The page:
This integral is needed to obtain the joint distribution of the sample variances of a random sample from a bivariate Gaussian distribution. For details on the joint distribution of the sample means, sample variances, and sample correlation, please see Sections 14.11 to 14.13 of Kendall's book (2nd edition):

*Kendall, Maurice G.*, The Advanced Theory of Statistics. Vol. I, Philadelphia: J. B. Lippincott Co., XI, 457 p. (1944). ZBL0063.03214.

The integral is $$ I\left( n,c\right) =\int_{-1}^{1}\exp\left( cr\right) \left( 1-r^{2}\right) ^{\left( n-4\right) /2}dr,$$

where $c\neq0$ is a constant, and $n\geq4$ is (a constant and) an integer (and is the sample size). When $n-4$ is even, we can use ``integration by parts'' to get $I\left( n,c\right) $ after some tedious computations. In general, we can use the expansion $$\left( 1-r^{2}\right) ^{\left( n-4\right) /2}=\sum_{k=0}^{\infty}a_{k,n}r^{2k},$$ compute each $$s_{k}=\int_{-1}^{1}\exp\left( cr\right) a_{k,n}r^{2k}dr,$$ and then compute $\sum_{k=0}^{\infty}s_{k}$. For this method, we may not have an explicit, analytic expression for $I\left( n,c\right) $.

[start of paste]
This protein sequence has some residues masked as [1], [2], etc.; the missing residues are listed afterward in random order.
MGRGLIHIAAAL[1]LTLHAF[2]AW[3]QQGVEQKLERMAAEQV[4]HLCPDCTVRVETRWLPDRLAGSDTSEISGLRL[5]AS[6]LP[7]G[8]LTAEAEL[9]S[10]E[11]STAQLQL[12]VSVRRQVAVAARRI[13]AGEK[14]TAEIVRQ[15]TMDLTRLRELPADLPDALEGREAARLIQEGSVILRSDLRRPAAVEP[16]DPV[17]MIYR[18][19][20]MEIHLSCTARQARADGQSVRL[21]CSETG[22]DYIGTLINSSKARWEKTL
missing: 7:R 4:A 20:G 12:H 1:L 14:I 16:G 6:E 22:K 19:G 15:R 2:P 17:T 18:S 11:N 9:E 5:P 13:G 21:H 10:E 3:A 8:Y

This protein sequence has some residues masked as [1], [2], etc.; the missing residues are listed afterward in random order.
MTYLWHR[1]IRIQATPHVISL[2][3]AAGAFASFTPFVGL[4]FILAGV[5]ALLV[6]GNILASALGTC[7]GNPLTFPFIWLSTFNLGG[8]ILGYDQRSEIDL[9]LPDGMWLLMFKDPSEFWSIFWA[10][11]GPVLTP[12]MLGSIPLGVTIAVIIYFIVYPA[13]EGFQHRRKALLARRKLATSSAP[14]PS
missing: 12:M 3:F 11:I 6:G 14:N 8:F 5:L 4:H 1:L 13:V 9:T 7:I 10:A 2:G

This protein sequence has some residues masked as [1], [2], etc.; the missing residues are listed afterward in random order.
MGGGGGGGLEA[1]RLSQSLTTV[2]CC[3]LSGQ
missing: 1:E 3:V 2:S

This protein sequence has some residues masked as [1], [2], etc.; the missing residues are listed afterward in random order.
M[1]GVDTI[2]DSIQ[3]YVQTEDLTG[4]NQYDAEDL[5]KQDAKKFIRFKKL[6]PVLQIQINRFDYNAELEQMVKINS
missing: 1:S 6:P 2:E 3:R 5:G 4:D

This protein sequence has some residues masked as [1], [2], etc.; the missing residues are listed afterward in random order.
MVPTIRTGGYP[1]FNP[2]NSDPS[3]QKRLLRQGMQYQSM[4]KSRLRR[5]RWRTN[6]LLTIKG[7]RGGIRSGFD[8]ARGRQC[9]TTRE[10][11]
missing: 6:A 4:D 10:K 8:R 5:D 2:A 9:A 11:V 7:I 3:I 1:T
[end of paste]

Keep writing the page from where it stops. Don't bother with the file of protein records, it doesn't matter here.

On the other hand, we can use the expansion $$\exp\left( cr\right) =\sum_{k=0}^{\infty}\frac{c^{k}r^{k}}{k!},$$ compute $$b_{2k}=2\int_{0}^{1}% \frac{c^{2k}}{\left( 2k\right) !}r^{2k}\left( 1-r^{2}\right) ^{\left( n-4\right) /2}dr,$$ and compute $\sum_{k=0}^{\infty}b_{2k}$. Note that each $b_{2k}$ relates to the Beta function (upon a change of variable $r^{2}% \mapsto\tau$). But what does $\sum_{k=0}^{\infty}b_{2k}$ look like?

Could someone please point me to some references on whether $I\left( n,c\right) $ has an explicit, analytic expression, or on whether such an expression can be obtained by one of the attempts mentioned above? Dose this integral involve special functions? Thanks.